A course to prepare people for the delivery of workshops on Free Culture, Openness and related topics in informal spaces (conferences, gatherings etc) .
= Notes from March 21 meeting =
Jane - want anyone to be able to run an SOO workshop on any "open" topic anywhere in the world (workshop toolkit)
Jessica - running training around CC, Inconvenient truth style
Billy - like running workshops, bringing people in virtually (open science data sprint)
Mick - bringing people together and sharing experiences. very dif from seminar type of session
Vanessa - not very good at collaborative workshops. background in creating group activities
What should collaborative workshops include?
Jane interested in 3 types (first 2 relevant for this course)
- Workshops introducing SOO - Berlin
- Course sprints to create SOO courses - Sudan (Open Video)
- SOO in schools - Kenya = ultimate goal - maybe out of scope for this course
Techniques - Elements to inlcude
- Take an audit of skills and experiences at the beginning of workshops
- Mapping existing resources using visual aids
- Main activity and back up activity in case it doesn't work
- Learning spiral - find a way to make content relevant to learner
- Propose your topic. Why are you here/etc.
- Discuss what you think makes a successful workshop
- have some questions
- Run through severa (3-6) examples of successful and not successful (openly/collaboratively run) workshops
- each has some of (blog post, agenda, any howtoguides, any media)
- after each case study, discuss what made it good, what made it bad. here's what we think made it successful, is there something missing?
- Internet taskforce http://www.ietf.org/tao.html
- Wikimedia workshop http://blog.wikimedia.org/2013/02/14/wikipedia-education-program-sweden/
- Mick's examples - a course sprint
- Jessica - game technique
- an example of a poorly run workshop
- Tips and tricks?
- Analyze, discuss etc.
- Create an agenda for your own workshop
- Run it
- Report back - reflect (link to your blog post in disqus)
- How would you improve this course? How would you expand what you learned here into a larger workshop/unconference?
- Get a badge for 8 and 9 (we need to design badges)
Breaking Course up into 7 Chapters -
Ideas for Course Sprint location
The move away from formal learning environments to peer-led, often temporary learning spaces at conferences, gatherings or street occupations creates a new set of challenges for workshop leaders. This course is a peer-learning space to explore these issues.
- How should you predict what resources will be useful within the context of the workshop?
- How can you stimulate debate and create a peer learning environment when pressed for time and have participants from many backgrounds and levels?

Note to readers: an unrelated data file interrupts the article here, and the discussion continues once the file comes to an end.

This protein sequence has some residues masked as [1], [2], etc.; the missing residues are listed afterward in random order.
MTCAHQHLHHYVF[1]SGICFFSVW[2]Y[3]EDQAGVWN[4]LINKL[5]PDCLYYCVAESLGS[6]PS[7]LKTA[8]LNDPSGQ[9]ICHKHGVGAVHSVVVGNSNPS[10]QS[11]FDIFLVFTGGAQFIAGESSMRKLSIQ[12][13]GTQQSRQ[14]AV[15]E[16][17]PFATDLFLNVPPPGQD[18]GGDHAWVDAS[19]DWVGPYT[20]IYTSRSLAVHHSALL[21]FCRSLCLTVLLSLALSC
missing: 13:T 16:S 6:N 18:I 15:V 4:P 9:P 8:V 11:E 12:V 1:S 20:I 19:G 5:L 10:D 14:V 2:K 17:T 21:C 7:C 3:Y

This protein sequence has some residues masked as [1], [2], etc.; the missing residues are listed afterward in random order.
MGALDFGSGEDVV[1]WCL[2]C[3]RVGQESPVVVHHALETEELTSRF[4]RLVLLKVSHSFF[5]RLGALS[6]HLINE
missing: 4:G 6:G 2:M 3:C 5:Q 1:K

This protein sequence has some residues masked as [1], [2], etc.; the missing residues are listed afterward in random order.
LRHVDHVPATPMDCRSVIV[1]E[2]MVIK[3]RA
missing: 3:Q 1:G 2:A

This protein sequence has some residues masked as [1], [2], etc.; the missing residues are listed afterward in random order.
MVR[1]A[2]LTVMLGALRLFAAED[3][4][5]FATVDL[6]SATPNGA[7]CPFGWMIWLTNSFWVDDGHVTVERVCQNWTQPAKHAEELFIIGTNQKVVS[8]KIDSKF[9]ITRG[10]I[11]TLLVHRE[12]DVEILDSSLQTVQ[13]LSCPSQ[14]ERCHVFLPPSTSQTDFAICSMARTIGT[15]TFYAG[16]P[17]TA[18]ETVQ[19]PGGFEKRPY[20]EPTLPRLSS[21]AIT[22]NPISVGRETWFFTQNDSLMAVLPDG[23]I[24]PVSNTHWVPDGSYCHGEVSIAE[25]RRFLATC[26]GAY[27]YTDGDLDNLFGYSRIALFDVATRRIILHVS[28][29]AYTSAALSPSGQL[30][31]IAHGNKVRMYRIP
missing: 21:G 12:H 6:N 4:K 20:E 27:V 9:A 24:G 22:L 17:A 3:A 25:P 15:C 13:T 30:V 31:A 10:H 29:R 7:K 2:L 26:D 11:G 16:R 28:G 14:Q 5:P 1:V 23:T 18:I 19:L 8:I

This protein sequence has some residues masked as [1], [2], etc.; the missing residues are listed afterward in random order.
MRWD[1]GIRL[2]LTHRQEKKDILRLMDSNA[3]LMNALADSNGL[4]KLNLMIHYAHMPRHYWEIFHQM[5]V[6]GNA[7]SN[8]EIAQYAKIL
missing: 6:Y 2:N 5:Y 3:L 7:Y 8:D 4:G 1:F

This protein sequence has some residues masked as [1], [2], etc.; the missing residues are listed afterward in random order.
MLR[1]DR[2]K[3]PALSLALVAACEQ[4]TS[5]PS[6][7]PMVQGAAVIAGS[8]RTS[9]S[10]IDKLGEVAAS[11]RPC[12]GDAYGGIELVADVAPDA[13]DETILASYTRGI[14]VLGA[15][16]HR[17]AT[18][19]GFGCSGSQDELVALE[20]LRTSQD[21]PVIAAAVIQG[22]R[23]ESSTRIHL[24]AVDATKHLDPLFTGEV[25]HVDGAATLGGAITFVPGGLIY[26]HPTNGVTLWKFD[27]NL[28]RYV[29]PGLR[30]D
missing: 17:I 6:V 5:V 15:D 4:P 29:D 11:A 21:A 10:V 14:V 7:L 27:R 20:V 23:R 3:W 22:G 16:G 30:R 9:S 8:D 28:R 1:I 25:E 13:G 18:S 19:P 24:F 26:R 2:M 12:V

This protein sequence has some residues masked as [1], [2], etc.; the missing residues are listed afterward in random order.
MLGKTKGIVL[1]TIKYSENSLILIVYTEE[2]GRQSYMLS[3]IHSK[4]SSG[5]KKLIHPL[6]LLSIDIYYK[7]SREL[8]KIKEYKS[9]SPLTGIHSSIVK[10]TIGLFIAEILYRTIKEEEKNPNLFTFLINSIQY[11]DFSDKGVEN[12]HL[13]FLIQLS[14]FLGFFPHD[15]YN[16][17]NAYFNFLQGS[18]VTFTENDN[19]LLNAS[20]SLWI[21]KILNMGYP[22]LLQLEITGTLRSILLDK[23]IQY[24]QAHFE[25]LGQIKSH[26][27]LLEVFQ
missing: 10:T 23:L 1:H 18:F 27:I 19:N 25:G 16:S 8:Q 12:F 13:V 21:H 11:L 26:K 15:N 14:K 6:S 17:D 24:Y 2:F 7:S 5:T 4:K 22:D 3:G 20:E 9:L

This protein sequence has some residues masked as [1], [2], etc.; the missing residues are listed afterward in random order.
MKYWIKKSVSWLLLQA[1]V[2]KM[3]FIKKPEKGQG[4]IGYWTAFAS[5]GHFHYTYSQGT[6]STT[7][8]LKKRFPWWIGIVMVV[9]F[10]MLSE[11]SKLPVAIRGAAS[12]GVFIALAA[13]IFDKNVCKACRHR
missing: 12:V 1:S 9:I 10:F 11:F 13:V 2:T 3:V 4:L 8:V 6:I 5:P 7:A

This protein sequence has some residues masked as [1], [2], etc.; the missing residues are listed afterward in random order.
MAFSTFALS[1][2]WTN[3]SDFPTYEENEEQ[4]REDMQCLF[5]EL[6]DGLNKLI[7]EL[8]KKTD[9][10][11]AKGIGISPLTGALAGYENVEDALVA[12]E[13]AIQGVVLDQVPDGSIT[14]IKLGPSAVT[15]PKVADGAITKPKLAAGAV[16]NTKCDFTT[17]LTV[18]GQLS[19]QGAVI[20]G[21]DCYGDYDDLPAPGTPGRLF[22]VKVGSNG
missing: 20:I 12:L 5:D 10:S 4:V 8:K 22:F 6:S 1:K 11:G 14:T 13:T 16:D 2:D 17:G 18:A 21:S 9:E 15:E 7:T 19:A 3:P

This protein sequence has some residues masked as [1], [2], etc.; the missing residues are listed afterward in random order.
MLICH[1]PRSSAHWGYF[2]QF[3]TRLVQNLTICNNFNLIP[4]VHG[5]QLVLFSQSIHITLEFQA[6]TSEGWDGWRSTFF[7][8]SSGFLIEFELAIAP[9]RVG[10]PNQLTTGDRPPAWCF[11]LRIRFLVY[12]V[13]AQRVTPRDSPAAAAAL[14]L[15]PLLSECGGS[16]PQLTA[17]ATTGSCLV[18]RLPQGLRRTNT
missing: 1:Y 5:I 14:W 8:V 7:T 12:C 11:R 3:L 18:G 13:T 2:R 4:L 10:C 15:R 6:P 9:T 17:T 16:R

- How can you overcome distracting loops or unhelpful blocks in the workshop?
- How can you allow follow up on the workshop and keep participants in contact?
We don't have all the answers to these questions but this course, designed by experienced workshop leaders, aims to be create a productive 2-way dialogue about these exact questions.
Sometimes we can get it really right but we still get it very wrong too. Generally you find workshop leaders are always happy to share techniques, activities and lesson plans to communicate about their subjects
Other ideas include:
- what to look out for in the presentation resources you source (including attribution best practices?)
- how to communicate free culture with passion without appearing inflexible / dogmatic
- techniques for encouraging peer to peer learning in short workshops (eg. breakout groups, discussion questions)
- keeping energy levels up in longer workshops (ice breakers, games, activities like spectrograms)
- guiding workshops and short debates and keeping them on track without being overly controlling
- mapping activities/ techniques in workshops
- choosing suitable hands on activities / workshop projects
- what to do when only a few people turn up and you have a workshop planned for many
Specific Chapters / Tasks / Challenges
These are just ideas just pitch in with ideas as we can structure them later...
- Selecting appropriate supporting video resources and how to integrate them into your workshop
- Desiging the start of your workshop to maximise participation
- Sharing experiences on Warm up activities, what works for you?
- Overcoming blocks in your workshops
Background Resources -
- Design recommendations for workshops: let users choose an interest, work together on a project, and share back with the group. I always use that guiding principle as a rule of thumb
- An example I'm particularly proud of: http://www.slideshare.net/VanessaGennarelli/user-generated-content-badges
- I asked people to list things that they were good at, then come up with a product that plays upon that interest and requires user-generated content, and deploy the following strategies and recommendations from the slideshow
- Specifically for badges, I'd ask people what they are good at, design a learning activity for that, and a corresponding/appropriate badge
Some to come based on recent workshops
P2PU Resources - videos, activities, ideas
Vanessa usually puts her brilliant presentations on P2PU on Slideshare: http://www.slideshare.net/VanessaGennarelli
Karen Fasimpaur made some great videos about P2PU and using the platform that are on Vimeo: http://vimeo.com/36737642
Some of Philipp's presentations are on SlideShare too: http://www.slideshare.net/philipp